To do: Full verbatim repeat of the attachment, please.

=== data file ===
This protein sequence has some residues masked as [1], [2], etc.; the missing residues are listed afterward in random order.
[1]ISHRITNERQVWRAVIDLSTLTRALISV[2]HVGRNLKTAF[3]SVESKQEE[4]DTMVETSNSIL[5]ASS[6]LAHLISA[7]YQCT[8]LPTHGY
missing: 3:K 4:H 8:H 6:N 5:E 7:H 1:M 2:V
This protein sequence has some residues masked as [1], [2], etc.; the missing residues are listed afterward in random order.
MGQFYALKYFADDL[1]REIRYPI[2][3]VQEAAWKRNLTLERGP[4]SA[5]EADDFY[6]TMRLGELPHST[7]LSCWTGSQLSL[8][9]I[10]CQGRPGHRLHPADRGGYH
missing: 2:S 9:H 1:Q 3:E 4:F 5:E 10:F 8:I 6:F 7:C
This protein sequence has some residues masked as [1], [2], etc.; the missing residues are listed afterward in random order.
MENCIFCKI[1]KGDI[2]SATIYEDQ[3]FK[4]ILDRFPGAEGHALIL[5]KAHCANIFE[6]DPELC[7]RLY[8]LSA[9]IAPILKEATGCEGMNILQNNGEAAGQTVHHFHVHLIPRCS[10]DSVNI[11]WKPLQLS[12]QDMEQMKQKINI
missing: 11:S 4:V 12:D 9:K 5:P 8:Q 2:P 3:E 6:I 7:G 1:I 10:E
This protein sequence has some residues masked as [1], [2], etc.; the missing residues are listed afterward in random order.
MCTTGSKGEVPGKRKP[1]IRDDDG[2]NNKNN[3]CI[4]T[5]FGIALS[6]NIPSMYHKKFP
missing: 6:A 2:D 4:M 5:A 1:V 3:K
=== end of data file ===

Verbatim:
This protein sequence has some residues masked as [1], [2], etc.; the missing residues are listed afterward in random order.
[1]ISHRITNERQVWRAVIDLSTLTRALISV[2]HVGRNLKTAF[3]SVESKQEE[4]DTMVETSNSIL[5]ASS[6]LAHLISA[7]YQCT[8]LPTHGY
missing: 3:K 4:H 8:H 6:N 5:E 7:H 1:M 2:V
This protein sequence has some residues masked as [1], [2], etc.; the missing residues are listed afterward in random order.
MGQFYALKYFADDL[1]REIRYPI[2][3]VQEAAWKRNLTLERGP[4]SA[5]EADDFY[6]TMRLGELPHST[7]LSCWTGSQLSL[8][9]I[10]CQGRPGHRLHPADRGGYH
missing: 2:S 9:H 1:Q 3:E 4:F 5:E 10:F 8:I 6:F 7:C
This protein sequence has some residues masked as [1], [2], etc.; the missing residues are listed afterward in random order.
MENCIFCKI[1]KGDI[2]SATIYEDQ[3]FK[4]ILDRFPGAEGHALIL[5]KAHCANIFE[6]DPELC[7]RLY[8]LSA[9]IAPILKEATGCEGMNILQNNGEAAGQTVHHFHVHLIPRCS[10]DSVNI[11]WKPLQLS[12]QDMEQMKQKINI
missing: 11:S 4:V 12:D 9:K 5:P 8:Q 2:P 3:E 6:I 7:G 1:I 10:E
This protein sequence has some residues masked as [1], [2], etc.; the missing residues are listed afterward in random order.
MCTTGSKGEVPGKRKP[1]IRDDDG[2]NNKNN[3]CI[4]T[5]FGIALS[6]NIPSMYHKKFP
missing: 6:A 2:D 4:M 5:A 1:V 3:K